At last month's PGA Championship, Tiger Woods closed with a 64 to finish second. His 264 total was his lowest ever in a major. And Brooks Koepka had to set the scoring record for that major to beat him.

Before this week, Woods had shot 263 or better in six PGA Tour events. Now he has done it seven times. This was the first time it wasn't good enough to get him a trophy.

Woods closed with a 5-under par 65 Monday in soggy conditions at Newtown Square's Aronimink Golf Club. That left him at 17-under 263, tied for sixth with Webb Simpson (who also carded a 65), 3 out of a playoff at the BMW Championship.

Woods, who started both the third and weather-delayed fourth rounds 5 off the pace at the next-to-last leg of the FedEx Cup playoffs, got to within a shot with a birdie — his fourth of seven — at the ninth hole. But he would make two bogeys on the back side, his first since the 18th in the second round. He missed good looks at birds on 15 and 17, sandwiched around a 4 on the second of the course's two par 5s.

"I thought I needed to shoot something around 62 to have a chance," said Woods, who opened with a 62 on Thursday. "I might have needed 61."

He would be correct. This was the 17th start of his comeback season. He almost got his sixth top five. He also had a sixth at the British Open in July, where he led early on the final nine. But he still hasn't won since 2013, not that too many were necessarily expecting him to by this point. So …

"I played a few tournaments where I was close at the end," Woods said. "To say that I made it back to the Tour Championship [in two weeks, his first appearance in five years] after what I've been through is a pretty good accomplishment."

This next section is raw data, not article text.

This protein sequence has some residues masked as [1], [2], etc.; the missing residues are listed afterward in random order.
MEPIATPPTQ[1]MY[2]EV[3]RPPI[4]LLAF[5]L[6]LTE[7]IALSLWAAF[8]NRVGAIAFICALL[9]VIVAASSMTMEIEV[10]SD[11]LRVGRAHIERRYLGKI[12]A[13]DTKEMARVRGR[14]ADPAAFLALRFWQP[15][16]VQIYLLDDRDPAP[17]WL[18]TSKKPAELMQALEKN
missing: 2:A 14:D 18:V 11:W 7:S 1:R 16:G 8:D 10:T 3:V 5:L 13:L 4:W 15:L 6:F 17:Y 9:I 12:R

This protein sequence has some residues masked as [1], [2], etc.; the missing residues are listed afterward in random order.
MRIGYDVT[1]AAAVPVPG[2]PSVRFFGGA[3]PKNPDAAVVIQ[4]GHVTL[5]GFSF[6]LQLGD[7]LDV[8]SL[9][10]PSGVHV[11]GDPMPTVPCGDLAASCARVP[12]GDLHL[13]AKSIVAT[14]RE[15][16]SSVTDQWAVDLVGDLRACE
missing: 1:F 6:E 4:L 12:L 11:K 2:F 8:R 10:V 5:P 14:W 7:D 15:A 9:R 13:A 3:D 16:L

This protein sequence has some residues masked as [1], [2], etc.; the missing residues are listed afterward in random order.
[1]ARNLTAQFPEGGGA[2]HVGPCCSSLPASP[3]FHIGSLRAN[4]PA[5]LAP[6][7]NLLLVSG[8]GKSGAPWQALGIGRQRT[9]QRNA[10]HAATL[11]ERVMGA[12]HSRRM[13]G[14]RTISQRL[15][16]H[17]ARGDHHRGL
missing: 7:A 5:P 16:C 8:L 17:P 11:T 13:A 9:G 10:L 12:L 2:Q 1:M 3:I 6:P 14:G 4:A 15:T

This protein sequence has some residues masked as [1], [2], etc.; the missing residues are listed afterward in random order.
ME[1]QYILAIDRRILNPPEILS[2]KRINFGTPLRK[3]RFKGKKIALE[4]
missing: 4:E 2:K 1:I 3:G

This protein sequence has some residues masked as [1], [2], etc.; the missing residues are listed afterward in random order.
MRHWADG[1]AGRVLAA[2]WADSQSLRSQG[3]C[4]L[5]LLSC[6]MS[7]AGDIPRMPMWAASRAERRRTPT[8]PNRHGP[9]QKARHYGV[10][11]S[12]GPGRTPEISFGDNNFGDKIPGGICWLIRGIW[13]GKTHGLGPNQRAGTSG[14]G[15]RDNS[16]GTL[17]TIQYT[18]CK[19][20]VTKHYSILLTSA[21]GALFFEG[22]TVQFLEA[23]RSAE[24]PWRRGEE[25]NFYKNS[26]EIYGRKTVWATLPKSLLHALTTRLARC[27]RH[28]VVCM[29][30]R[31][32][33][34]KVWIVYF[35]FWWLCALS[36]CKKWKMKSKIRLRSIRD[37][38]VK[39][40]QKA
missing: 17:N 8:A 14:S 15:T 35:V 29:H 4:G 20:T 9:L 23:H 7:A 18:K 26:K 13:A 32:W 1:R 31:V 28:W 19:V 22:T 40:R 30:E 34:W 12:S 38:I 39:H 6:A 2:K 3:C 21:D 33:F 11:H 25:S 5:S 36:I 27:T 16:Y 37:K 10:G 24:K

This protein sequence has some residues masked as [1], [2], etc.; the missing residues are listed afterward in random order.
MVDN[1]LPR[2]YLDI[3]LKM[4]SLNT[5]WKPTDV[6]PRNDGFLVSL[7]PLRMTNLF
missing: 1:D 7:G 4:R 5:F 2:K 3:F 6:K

Remember, it was about this time a year ago that he said he had just begun chipping again after back surgery. Think about that.

"My swing is changing, my body is changing. It's been quite a year," he said.

Tiger Woods watches a shot on the third hole.
JOSE F. MORENO / Staff Photographer
Tiger Woods watches a shot on the third hole.

And he's on the United States Ryder Cup team, as one of the four captain's picks, for the first time since 2012. But there will always be those who will have their doubts until he does hoist a trophy. Or two.

"I will represent [my country] and also compete I guess as one of the top players on the tour," said the 14-time major winner, who at 42 is a decade removed from the last one. "That is something I'm very proud of. … I was just trying to play [again]."

Close is one thing. Until he gets his 80th career win (he got his 79th in 2013), which would be two short of Sam Snead's all-time record, that's all it will be. His 70 on Friday made that almost impossible this week because of the conditions. That seems to be happening to him a lot. Maybe that's what happens after you miss so much time trying to put your body back together again.

"In order to win out here, you've got to be consistent," he said. "And on a course like this, even par is not going to do a whole lot. I've always been better at the events where it's very hard to shoot something in the 60s. Then again, I've won tournaments shooting 25 under. If I had made a few more putts this week, it could have been a different deal coming down the stretch. But [there's] positives …

"It was just soft. Wasn't much of a challenge. Go after every single flag. Go ahead and do it."

Sounds like a commercial in there somewhere.